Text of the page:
(Photo by Greg M. Cooper-USA Today Sports)
FOXBOROUGH, Mass. — The Deshaun Watson and D’Onta Foreman eras almost began with a bang rather than a whimper after Sunday’s 36-33 finish at Gillette Stadium.
“We have to run the ball better but Deshaun’s run the offense well,” Houston Head Coach Bill O’Brien said during an interview about a near last-minute touchdown drive before halftime.
It may have been a fourth Brady-engineered touchdown drive with less than a minute in the second quarter, if not for a late defensive stand.
“That was a big stop at the half,” O’Brien continued. “I just didn’t want to give Brady the ball back with too much time.”
Manipulating time, however, was exactly how Brady stole a momentum-building win from Houston.
The Texans, despite Jadaveon Clowney’s 22-yard fumble return and three field goals from Ka’imi Fairbairn, couldn’t trump a nearly peerless performance from Tom Brady, who led the Patriots on a 75-yard drive capped by a 4th-and-1 touchdown with 2:24 left in the game.
Though Foreman and starting running back Lamar Miller’s legs came into play during the matchup, it was Watson’s savvy, ability to escape perilous situations, and calm under pressure that nearly forged a career-defining moment.
Watson looked like the franchise quarterback the Texans envisioned when they selected him No. 12 in the 2017 NFL Draft. He almost outdueled his future Hall of Fame predecessor with 22 of 33 passing for 301 yards with two touchdowns and two interceptions. Brady completed 25 of his 35 passes for 378 yards and five touchdowns.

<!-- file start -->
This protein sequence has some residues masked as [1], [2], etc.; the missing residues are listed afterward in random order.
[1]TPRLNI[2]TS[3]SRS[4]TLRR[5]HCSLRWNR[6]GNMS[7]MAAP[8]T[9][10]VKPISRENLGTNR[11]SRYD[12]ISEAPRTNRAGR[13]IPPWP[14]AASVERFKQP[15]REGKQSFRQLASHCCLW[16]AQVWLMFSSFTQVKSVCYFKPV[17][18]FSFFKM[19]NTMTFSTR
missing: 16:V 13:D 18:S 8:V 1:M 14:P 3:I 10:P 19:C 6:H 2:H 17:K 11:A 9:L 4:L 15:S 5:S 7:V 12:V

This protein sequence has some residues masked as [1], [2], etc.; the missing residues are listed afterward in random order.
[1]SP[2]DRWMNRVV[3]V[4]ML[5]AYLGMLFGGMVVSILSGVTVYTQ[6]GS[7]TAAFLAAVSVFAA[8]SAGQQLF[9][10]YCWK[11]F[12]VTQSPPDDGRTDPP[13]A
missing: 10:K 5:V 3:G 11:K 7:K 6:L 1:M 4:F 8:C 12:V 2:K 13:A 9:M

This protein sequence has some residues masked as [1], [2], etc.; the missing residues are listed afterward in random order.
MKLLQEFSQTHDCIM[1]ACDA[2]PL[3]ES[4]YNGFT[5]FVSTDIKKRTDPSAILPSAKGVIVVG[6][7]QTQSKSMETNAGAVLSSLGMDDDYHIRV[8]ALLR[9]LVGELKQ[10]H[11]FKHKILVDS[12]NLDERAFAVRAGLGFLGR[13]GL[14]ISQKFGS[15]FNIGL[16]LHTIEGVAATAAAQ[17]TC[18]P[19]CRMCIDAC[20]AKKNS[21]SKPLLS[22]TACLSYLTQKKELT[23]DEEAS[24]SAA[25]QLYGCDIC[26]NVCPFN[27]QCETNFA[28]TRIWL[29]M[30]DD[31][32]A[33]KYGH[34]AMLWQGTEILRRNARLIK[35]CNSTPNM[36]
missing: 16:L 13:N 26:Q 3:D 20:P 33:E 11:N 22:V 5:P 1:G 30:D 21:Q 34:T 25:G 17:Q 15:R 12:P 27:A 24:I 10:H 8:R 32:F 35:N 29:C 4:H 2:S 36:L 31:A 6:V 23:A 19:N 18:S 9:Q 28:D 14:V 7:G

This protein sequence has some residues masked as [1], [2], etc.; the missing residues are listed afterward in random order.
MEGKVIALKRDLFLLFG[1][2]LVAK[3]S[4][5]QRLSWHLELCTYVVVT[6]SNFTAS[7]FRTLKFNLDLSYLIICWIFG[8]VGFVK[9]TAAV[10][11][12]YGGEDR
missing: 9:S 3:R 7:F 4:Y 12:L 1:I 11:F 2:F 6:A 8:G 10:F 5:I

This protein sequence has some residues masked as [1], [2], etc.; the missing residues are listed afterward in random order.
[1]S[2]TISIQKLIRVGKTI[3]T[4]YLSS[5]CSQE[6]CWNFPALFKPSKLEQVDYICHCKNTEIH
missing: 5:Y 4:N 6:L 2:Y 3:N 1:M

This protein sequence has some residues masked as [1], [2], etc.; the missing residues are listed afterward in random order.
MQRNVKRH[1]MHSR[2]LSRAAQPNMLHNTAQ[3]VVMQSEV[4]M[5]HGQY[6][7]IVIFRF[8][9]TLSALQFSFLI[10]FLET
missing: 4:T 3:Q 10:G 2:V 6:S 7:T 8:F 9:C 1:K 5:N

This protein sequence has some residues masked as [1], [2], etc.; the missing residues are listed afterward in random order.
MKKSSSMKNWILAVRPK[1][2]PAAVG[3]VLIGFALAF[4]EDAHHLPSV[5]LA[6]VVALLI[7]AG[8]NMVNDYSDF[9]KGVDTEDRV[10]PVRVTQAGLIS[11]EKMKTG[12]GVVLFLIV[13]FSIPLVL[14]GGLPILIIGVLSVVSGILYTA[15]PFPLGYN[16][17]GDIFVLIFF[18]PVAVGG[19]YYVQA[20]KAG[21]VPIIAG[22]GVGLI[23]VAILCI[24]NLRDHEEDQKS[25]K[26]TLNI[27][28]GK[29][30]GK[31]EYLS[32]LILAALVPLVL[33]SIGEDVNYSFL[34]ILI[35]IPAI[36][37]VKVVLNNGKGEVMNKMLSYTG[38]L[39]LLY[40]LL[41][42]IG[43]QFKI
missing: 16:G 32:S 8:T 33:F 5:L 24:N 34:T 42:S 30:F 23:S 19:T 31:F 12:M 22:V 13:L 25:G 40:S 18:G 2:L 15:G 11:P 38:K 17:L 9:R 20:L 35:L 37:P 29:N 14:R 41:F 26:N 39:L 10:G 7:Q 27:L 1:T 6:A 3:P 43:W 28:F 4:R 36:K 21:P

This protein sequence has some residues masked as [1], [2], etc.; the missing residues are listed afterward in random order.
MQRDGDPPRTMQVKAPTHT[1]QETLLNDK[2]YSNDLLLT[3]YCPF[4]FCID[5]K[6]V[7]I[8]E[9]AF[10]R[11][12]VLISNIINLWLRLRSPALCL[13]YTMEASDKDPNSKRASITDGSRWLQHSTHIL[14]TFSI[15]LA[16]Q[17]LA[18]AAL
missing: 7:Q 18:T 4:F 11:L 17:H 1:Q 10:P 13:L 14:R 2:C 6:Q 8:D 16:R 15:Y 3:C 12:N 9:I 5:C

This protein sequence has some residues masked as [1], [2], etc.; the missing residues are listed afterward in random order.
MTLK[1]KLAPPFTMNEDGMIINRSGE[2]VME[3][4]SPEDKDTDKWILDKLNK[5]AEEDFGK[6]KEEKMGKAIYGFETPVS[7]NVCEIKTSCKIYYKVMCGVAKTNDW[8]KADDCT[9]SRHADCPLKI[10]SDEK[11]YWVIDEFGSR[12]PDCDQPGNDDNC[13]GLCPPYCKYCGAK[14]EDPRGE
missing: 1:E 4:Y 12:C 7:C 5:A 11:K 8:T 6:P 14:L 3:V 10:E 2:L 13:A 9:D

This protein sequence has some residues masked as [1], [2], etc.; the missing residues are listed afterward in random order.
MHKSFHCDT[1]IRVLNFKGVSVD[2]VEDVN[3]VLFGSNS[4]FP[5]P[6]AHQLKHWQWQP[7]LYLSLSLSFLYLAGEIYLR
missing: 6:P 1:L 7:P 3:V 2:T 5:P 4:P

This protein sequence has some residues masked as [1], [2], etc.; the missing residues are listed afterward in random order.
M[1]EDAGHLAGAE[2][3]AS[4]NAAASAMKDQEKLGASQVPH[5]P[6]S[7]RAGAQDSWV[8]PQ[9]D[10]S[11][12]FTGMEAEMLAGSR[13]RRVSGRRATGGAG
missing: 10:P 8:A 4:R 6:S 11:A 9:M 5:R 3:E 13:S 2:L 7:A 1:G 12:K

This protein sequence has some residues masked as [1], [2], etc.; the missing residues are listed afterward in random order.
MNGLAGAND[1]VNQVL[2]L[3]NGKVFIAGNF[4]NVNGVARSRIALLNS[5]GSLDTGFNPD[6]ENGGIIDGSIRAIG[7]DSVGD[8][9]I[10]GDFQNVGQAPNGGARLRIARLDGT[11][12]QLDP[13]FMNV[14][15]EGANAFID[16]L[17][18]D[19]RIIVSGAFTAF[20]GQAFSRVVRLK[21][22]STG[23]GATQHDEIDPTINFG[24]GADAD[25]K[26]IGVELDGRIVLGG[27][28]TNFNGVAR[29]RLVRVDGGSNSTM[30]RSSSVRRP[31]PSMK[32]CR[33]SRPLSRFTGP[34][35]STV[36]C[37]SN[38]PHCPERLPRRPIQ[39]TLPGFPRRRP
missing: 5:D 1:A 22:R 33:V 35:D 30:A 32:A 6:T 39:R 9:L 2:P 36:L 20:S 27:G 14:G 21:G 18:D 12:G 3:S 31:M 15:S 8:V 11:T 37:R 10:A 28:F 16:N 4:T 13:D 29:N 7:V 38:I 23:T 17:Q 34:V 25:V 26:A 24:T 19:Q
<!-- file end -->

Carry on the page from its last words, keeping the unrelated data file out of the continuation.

Foreman, a former Texas City High School running back, fell 10 shy of eclipsing the 100-yard mark for the first time in his career, combining for 90 total yards (65 rec, 25 rush).
It was almost enough to hand New England its second loss of the season. Almost, however, was the operative word.
On the Patriots final possession, Brady went over 300 yards passing for the 78th time in his career — the third highest total in NFL history. It was also the 17-year veteran’s 52nd career game-winning drive to either rally to a victory after a fourth-quarter deficit or force a tie and overtime.
While the overarching narrative will be Brady’s late-game magic, the underlying lesson for Houston was its inability to gain a single yard on separate two third-and-1 situations that would have seeped time from Brady and the Patriots or sealed the upset victory.
Marcus Matthews-Marion is the managing editor of Texas HS Football. He can be reached by email at email@example.com or across social media platforms @MarcusSMarion.